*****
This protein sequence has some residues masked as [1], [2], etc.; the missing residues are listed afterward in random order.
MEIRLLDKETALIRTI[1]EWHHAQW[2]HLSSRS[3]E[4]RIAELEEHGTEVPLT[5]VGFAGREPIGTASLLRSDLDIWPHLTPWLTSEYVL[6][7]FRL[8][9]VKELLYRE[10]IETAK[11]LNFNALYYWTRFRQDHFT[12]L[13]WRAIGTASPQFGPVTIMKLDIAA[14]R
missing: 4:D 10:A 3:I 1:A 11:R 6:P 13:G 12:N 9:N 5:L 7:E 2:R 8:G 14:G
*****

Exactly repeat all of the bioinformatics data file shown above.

This protein sequence has some residues masked as [1], [2], etc.; the missing residues are listed afterward in random order.
MEIRLLDKETALIRTI[1]EWHHAQW[2]HLSSRS[3]E[4]RIAELEEHGTEVPLT[5]VGFAGREPIGTASLLRSDLDIWPHLTPWLTSEYVL[6][7]FRL[8][9]VKELLYRE[10]IETAK[11]LNFNALYYWTRFRQDHFT[12]L[13]WRAIGTASPQFGPVTIMKLDIAA[14]R
missing: 4:D 10:A 3:I 1:A 11:R 6:P 13:G 12:N 9:N 5:L 7:E 2:R 8:G 14:G